And so, the energies will settle down to a point where

d(log Ω(E))/dE = d(log Ω'(E'))/dE'

Now, define β(E) = d(log Ω(E))/dE and the result becomes:

β(E) = β'(E')

This equation gives the point at which the probability is the maximum, and thus, all physical systems can be described by some "beta" function for which, when two systems are put in contact, they approach an equal value. Sound familiar yet? Now we define the dimensionless quantity:

T = 1/kβ, where k is the same numerical constant as above.

Thus, T has the same sorts of properties as β. It obeys the same equation as β above, that is, two systems with different values of T will approach the same value of T when put in contact.

"T" is what we mean by the temperature of a system. It has an entirely statistical description. None of this discussion required that I was talking about a bunch of particles in a box; I could have been describing a series of particles with spins in a magnetic field, or any other statistical system with some energy. The temperature has a statistical meaning from which we can derive its thermodynamic meaning.

Note that, given the defining equation for β and the defining equation for T,

1/T = kβ = k d(log Ω(E))/dE = dS/dE.

Putting all of this together, the condition of maximum probability can be written as a condition of maximum total entropy:

S + S' is maximized

Which leads to the condition that the temperatures are equal:

T = T'

From all of these definitions, the basic laws of thermodynamics can be derived using only statistical calculations.

The derivation of the three laws of thermodynamics

1. The first law is really not derived, it's more of a statement of the conservation of energy. The total energy of an isolated system must remain constant, and if a system is put in contact with another system, the change in its energy is equal to the work done on the system plus the heat it absorbs; the energy can't be created or destroyed. The heat is usually denoted by Q, and refers to the energy being used to increase the entropy of a system.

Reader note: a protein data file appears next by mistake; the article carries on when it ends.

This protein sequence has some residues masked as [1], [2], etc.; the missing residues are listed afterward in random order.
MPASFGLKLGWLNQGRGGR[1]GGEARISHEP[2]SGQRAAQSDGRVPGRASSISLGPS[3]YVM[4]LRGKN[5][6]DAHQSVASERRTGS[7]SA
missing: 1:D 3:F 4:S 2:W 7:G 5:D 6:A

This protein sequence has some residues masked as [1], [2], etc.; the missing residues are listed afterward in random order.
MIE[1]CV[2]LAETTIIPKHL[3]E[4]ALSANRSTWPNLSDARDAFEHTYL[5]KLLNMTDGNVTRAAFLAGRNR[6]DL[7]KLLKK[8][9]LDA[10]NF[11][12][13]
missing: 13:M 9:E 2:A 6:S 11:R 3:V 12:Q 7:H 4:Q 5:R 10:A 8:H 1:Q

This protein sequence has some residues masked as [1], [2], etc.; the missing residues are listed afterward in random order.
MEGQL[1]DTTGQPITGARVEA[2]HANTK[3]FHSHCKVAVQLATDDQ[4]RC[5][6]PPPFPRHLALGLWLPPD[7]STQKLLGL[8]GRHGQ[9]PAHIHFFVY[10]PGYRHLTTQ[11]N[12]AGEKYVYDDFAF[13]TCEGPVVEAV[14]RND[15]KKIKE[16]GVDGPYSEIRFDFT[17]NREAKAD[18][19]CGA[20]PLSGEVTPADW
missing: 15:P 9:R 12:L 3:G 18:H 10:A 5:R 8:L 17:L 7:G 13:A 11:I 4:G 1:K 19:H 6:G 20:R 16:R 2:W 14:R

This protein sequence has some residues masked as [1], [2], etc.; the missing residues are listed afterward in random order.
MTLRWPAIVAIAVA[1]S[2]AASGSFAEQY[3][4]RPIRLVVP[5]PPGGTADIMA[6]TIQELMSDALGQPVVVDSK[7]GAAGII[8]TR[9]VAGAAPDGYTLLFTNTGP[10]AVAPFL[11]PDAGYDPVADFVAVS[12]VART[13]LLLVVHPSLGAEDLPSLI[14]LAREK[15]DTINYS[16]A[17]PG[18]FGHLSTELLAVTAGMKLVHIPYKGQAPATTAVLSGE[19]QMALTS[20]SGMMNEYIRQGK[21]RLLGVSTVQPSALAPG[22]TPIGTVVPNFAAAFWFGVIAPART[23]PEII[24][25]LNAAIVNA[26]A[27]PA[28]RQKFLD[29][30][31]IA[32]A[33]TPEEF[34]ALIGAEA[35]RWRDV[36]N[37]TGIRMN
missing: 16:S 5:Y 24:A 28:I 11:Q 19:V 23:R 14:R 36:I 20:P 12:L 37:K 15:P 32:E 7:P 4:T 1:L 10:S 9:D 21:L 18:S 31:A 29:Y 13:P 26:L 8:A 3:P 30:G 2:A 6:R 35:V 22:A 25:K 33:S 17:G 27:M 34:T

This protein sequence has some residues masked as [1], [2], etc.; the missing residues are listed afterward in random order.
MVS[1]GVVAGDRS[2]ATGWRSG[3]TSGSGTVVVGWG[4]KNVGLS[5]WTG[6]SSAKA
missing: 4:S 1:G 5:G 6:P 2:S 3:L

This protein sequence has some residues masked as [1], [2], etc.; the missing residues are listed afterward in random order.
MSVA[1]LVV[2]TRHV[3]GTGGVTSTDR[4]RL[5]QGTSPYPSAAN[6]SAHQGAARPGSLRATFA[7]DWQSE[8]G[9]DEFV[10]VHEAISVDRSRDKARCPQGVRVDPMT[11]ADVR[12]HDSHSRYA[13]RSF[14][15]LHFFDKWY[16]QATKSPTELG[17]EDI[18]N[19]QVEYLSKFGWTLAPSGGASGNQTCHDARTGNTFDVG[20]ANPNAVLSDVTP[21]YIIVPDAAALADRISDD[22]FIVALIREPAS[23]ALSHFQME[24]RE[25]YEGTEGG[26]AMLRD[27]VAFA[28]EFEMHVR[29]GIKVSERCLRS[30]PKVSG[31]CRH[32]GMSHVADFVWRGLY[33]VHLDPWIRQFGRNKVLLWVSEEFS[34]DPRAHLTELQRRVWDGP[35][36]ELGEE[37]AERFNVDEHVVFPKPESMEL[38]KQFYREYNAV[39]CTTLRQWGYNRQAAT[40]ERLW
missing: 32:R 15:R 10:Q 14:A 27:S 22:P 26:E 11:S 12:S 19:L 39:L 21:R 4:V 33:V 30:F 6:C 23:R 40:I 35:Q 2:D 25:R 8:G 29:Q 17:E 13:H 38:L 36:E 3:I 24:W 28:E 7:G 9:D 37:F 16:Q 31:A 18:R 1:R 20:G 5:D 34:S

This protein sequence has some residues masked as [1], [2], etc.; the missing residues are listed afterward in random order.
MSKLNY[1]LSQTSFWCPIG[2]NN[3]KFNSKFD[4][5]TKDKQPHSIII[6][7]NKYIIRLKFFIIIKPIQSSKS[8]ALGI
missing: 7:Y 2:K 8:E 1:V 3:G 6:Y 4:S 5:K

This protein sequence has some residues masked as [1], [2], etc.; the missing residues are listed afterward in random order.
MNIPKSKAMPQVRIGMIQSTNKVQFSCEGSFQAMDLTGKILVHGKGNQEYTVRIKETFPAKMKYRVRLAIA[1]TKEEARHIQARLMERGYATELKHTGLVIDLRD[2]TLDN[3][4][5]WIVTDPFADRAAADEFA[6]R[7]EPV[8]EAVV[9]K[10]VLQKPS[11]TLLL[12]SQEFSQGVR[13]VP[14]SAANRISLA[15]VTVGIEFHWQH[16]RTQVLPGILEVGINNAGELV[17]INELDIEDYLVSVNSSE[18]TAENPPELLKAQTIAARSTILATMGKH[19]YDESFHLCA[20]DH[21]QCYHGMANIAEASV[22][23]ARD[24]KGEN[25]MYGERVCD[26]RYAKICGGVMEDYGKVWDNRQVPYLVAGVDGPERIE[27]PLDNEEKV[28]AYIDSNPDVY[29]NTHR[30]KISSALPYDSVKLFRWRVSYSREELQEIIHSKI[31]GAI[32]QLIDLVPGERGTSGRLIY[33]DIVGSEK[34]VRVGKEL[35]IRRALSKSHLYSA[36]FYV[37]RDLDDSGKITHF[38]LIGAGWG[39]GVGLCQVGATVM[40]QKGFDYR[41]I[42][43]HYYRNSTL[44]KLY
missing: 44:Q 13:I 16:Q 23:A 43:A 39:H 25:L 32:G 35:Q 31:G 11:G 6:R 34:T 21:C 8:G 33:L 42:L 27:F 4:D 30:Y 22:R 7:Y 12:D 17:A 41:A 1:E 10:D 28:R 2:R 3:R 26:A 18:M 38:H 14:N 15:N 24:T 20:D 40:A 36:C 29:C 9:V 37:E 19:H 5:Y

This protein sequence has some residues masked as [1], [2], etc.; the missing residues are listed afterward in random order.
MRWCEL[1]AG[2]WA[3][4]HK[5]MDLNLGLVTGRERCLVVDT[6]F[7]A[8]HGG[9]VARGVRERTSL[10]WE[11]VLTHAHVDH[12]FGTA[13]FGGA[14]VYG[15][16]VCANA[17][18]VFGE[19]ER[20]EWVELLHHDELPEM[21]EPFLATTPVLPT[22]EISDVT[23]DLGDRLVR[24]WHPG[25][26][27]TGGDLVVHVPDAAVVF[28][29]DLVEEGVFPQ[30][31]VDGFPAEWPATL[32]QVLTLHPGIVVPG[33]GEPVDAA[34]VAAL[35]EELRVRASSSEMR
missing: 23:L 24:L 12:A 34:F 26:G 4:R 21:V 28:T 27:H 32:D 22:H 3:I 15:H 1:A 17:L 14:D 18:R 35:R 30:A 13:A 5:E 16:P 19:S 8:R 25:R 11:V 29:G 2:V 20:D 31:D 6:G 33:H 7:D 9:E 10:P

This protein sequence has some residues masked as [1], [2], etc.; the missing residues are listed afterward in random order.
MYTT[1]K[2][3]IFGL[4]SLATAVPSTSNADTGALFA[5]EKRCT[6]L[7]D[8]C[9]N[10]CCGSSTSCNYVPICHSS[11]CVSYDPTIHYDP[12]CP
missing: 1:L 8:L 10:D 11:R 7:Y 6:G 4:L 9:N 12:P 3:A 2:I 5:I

ΔE = W + Q

One might consider this first law as a definition of heat.

2. The second law is derived from the two equations we wrote above:

S + S' = maximum and 1/T = dS/dE.

The entropy of an isolated system (like our system of two boxes) always approaches a maximum, because this is the point of extremely sharply peaked maximum probability. Since our definition of heat implies it is the energy used to increase entropy, we can rewrite the differential equation:

dS = dQ/T

This is the equation for a system which is not isolated (e.g. looking at one of our two boxes separately). When a system absorbs an amount of heat dQ, its entropy increases by the above equation.

3. The third law states that as T approaches its minimum (usually zero), the entropy approaches some constant value (it doesn't increase without bound or oscillate between two values). This is mostly a statement that there exists some minimum ground-state energy, E0, for which there exists some constant number of states. Thus, as E → E0, S → S0. The only additional piece of information comes with noting the connection between energy and temperature.

Using the equations above, it is a short exercise to notice that dT/dE > 0, and therefore energy is a monotonically increasing function of temperature, implying as the energy approaches its minimum, so must the temperature. Thus, as T approaches a minimum, S approaches a constant.

F. Reif's Fundamentals of Statistical and Thermal Physics was used often as a reference for this writeup. For further study, I highly recommend it as a clear, if dry, treatment of the subject.


*Apologies to any sailors reading this. I know you're not all drunks, so please don't get belligerent.
**I use the notation "log" for logarithm, where most people use "ln". In math and physics, I feel there's really no need to distinguish between natural and decimal logs, since we never use the latter. Hence, I use the one that looks more like the word "log".